SAC Capital

Apparently not everyone is interested in sticking around for the chance to manage Steve Cohen’s second cousins’ money, or for the new zip-ups and other assorted swag. Read more »

The more things change, the more they stay the same, except if we’re talking about Patagonia fleeces, which these clearly are not, although perhaps these are those will be issued for Fall/Winter.

Earlier: Everything’s Going To Be Alright: A Sign From Stamford

Related: “What the hell am I supposed to do with these?!”

So far the defense team has only one (Martoma was only responsible for $49 million out of the $276 million SAC Capital made based on inside information about Elan and Wyeth) but by late July? Hoo-boy, you just wait. It’ll be a regular BuzzFeed article up in that courtroom (20 Reasons Why Mathew Martoma Should Serve Far Fewer Years Than The Government’s Recommended Sentence). Read more »

Earlier this week, we received a stark reminder that things change. It doesn’t matter if we don’t want them to; it doesn’t matter if we’re not ready. We can’t freeze time1. We can’t pretend things will ever be the same. The old sign is gone. So is the website. Who knows where an email sent to an old address will end up. There are so many questions. There are so few answers. But in the midsts of it all, there is still one thing we can count on: Read more »

…on Thursday, U.S. District Judge Laura Swain is scheduled to punctuate the firm’s remarkable downfall when she rules on its plea to criminal insider-trading charges. If Judge Swain accepts the plea, as expected, the firm will pay an additional $1.2 billion in penalties, including the largest criminal fine ever in an insider-trading case. Since the guilty plea last November, portfolio managers who oversaw more than 10% of SAC’s capital have either left or announced plans to leave, according to people familiar with the firm’s operations. “How could I tell my kids I stayed at a firm that admitted to insider trading?” said one former employee. [WSJ]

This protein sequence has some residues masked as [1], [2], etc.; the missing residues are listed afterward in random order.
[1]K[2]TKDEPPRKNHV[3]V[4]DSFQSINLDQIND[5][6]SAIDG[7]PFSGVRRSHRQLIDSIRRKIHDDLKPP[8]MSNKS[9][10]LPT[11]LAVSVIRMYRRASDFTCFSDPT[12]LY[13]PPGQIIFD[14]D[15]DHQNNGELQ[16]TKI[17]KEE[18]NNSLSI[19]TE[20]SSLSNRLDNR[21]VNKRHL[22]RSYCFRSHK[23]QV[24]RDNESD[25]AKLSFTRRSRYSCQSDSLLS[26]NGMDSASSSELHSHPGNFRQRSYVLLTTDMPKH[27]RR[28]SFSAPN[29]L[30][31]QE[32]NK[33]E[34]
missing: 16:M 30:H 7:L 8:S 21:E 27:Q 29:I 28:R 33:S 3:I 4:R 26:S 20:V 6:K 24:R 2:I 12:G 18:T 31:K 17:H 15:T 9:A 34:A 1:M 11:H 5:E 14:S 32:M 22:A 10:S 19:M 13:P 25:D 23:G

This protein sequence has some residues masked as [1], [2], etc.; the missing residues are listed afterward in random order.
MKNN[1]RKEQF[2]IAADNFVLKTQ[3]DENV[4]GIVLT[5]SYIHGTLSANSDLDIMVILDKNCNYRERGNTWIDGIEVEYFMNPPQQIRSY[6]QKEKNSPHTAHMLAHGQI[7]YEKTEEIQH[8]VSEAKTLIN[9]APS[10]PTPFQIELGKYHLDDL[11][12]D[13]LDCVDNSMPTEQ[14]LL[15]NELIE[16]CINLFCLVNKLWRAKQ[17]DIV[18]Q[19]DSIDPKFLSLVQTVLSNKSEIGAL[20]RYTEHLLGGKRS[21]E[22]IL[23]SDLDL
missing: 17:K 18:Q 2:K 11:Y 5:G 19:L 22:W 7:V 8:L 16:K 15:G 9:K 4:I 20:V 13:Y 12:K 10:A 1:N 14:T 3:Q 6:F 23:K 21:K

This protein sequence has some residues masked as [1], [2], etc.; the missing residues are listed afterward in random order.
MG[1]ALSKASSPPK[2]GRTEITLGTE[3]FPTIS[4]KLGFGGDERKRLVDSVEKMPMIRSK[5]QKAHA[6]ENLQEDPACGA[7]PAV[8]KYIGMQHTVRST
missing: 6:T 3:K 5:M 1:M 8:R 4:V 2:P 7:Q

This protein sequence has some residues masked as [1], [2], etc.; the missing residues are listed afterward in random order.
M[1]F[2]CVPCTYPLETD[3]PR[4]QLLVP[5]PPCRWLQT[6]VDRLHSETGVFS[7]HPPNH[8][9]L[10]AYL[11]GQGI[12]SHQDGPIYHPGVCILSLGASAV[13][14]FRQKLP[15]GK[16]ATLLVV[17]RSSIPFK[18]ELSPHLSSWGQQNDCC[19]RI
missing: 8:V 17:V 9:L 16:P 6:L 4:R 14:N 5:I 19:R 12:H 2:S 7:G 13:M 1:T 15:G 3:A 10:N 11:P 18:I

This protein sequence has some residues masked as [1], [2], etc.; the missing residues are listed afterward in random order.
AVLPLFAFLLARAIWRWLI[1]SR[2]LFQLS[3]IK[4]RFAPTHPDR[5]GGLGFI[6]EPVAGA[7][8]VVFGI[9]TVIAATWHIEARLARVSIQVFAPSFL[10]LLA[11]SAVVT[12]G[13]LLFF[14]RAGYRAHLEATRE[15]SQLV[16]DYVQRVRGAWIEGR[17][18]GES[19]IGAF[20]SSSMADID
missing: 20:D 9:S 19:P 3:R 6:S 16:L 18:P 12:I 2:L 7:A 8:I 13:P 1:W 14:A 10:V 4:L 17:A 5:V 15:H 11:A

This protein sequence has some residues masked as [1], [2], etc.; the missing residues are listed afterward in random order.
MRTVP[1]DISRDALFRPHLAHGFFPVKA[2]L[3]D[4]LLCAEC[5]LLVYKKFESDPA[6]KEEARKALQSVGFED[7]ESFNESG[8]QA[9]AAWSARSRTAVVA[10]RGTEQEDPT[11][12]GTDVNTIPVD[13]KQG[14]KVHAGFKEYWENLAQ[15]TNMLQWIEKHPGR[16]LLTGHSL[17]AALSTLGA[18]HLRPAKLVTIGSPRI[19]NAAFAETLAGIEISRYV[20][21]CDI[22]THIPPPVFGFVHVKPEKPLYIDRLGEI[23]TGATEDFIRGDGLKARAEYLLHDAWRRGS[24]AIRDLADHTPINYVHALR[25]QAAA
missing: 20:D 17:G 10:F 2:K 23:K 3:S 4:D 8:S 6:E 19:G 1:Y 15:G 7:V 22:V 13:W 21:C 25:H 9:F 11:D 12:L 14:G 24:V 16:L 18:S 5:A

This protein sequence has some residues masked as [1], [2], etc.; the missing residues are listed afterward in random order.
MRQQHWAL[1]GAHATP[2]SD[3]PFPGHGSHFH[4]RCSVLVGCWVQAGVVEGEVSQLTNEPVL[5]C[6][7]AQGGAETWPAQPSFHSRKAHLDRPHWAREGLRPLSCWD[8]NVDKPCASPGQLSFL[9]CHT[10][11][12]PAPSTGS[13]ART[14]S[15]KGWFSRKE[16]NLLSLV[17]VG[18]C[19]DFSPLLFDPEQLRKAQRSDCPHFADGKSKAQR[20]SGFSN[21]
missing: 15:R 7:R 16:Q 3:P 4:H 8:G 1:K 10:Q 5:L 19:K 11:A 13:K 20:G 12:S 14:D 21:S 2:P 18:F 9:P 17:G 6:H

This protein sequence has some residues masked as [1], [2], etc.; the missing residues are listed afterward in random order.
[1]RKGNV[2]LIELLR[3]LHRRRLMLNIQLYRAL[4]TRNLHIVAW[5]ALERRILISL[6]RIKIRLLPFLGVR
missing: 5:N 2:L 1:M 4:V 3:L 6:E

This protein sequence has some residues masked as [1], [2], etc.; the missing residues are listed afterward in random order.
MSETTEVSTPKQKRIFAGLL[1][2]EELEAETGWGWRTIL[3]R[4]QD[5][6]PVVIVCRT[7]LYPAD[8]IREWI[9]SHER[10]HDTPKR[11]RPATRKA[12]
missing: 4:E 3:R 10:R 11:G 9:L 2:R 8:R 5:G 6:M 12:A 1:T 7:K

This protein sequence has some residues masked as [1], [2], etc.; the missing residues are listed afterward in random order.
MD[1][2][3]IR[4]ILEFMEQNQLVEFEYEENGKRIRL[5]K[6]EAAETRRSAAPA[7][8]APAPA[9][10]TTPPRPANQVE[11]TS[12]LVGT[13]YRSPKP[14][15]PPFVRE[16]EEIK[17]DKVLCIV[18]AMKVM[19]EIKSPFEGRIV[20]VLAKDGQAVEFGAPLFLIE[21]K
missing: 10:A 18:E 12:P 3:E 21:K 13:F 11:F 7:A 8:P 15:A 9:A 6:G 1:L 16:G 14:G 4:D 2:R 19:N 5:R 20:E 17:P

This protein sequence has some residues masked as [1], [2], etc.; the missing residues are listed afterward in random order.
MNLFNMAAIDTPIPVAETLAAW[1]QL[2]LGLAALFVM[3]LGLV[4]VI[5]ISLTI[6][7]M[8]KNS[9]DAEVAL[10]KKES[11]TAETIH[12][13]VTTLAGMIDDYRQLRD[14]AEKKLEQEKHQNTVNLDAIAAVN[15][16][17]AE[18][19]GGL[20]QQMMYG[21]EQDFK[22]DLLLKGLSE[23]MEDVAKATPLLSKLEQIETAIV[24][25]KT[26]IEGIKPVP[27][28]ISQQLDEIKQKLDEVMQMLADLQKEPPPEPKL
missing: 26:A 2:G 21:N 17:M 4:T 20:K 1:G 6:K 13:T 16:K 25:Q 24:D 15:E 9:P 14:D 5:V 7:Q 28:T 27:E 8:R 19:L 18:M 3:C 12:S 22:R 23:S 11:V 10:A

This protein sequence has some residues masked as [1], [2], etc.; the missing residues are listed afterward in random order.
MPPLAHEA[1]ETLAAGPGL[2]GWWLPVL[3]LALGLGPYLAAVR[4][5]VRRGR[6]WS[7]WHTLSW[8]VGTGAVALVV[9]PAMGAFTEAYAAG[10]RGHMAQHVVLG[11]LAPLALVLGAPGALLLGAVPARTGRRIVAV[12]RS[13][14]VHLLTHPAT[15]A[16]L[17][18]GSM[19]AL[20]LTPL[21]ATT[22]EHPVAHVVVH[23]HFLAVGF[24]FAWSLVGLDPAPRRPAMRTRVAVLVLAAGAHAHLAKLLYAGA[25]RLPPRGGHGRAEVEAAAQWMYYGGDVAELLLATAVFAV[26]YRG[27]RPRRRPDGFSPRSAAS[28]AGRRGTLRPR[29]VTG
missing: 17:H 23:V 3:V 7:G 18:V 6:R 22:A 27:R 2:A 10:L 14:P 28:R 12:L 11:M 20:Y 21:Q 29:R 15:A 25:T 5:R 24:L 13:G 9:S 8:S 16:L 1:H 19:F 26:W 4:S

Bart M. Schwartz, the outside consultant tapped by Steven A. Cohen and federal prosecutors to monitor the operations at Mr. Cohen’s new family office, has closer ties to the firm than previously known. The son of an executive at Mr. Schwartz’s nationwide compliance consulting firm is a portfolio manager at Point72 Asset Management, the firm formerly known as SAC Capital Advisors. Mr. Schwartz said that the potential conflict was disclosed to Mr. Cohen and his legal team and that federal prosecutors and all sides were comfortable with the situation. Mr. Schwartz, a former federal prosecutor, said that he disclosed the matter to the parties soon after he was approached about serving as the outside consultant for Mr. Cohen’s firm. [Dealbook]

  • 07 Apr 2014 at 3:16 PM

It’s Really Happening


[@ilovestamford via @sallypancakes, earlier]